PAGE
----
Featured News 2014 Co-Signing on a Home Loan: The Legal Implications

Co-Signing on a Home Loan: The Legal Implications

Co-signing on a home loan can be a big favor to a friend or family member, but is can also get you into trouble in the future. According to Realtor, accidents happen that individuals can't plan for. This means that you may compromise your own financial status in hopes of helping a friend or family member out with theirs. If the debtor fails to make payments on the loan that you co-signed, then you may end up with the brunt of the debt.

Normally, people will ask for a co-signer if they have poor credit and cannot apply for a loan on their own. The banks like co-signers, because it gives them a "second chance" to make up the money that they need after a debtor defaults on their loan.

Sometimes, people will ask for a co-signer because they have no credit at all. The bottom line is this: the lender doesn't trust the debtor's ability to pay the loan back. The Federal Trade Commission says that 75% of all co-signers end up having to repay the bulk of a loan.

Lenders understand that co-signers are shady in their borrowing practices. If your co-signer misses a payment, the lenders may come directly to you without even attempting to collect from the borrower. The lender has the right to ask for payment from a co-signer even if the borrower has not defaulted on the mortgage.

This means that you may have to cover your friend's late charges or legal fees. You may also have to disclose your assets and could possibly lose your own property. As a co-signer, you can also be sued. This can damage your credit and prevent you from getting your own loans in the future.

While co-signing on a loan may be risky, there are some situations which call for appropriate co-signing and are less of a risk. For example, many parents will co-sign on a loan with their children if the children have not yet established credit but have proven to be responsible. As a co-signer, you want to rest assured that you could pay back the money if the borrower defaulted on the loan. You want to make sure that you aren't jeopardizing your financial security and credit record.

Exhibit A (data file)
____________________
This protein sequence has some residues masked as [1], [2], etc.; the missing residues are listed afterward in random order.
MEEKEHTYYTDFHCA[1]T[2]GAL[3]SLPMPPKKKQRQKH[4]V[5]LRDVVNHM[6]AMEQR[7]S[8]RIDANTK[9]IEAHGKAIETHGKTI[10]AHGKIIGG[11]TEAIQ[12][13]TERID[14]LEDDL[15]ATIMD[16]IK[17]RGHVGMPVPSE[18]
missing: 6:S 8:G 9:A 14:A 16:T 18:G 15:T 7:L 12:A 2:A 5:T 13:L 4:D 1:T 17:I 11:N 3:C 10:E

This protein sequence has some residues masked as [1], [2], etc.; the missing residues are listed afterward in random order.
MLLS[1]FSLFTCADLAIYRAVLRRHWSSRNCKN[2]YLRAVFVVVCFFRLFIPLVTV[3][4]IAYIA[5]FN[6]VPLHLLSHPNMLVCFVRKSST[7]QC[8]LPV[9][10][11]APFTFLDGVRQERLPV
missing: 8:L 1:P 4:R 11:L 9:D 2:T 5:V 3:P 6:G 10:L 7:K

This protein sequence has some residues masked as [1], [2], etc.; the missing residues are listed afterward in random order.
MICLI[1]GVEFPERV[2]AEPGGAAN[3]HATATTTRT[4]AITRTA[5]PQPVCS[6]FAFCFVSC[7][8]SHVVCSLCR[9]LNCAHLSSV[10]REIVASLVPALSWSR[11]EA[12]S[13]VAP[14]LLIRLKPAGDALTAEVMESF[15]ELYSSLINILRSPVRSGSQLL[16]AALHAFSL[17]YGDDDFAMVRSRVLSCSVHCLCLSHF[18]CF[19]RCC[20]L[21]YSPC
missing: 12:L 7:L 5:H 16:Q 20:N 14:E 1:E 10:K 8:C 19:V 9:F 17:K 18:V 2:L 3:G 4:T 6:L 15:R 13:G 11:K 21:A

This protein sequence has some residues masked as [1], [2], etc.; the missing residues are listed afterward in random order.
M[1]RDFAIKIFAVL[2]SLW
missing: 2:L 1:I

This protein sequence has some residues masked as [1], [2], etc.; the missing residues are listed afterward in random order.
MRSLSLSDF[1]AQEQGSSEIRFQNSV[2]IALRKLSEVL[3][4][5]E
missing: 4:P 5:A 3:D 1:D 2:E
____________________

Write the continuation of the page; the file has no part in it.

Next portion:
Even if you believe that a borrower is responsible, remember that life is uncertain and people can become unemployed, chronically ill or die suddenly. This could leave you to shoulder the financial burden of the home. As long as you are certain you have the funds in your account to cover these costs, you can rest assured that you are not making a decision which could be devastating in the future.

Realtor suggests that all individuals in this situation work to protect themselves. You can request a document when you co-sign a loan that states that you would only have to pay the principal balance of a loan if the borrower defaults. This will help you avoid paying attorney's fees if the lender wants to sue for the money.

It is a great idea to ask the lender to tell you in writing when the debtor is behind on a payment. This can help you to prevent a possible default situation from completely snowballing. You can keep copies of all paperwork and should make sure that you understand the type of loan that you are signing for.

If you are considering signing, you may want to speak with a professional and trusted real estate attorney first. With the right legal advisor, you can make sure that you are making a wise choice in your case and that you won't regret the decision to co-sign or not to co-sign. Use this directory to locate a trusted real estate attorney near you today!

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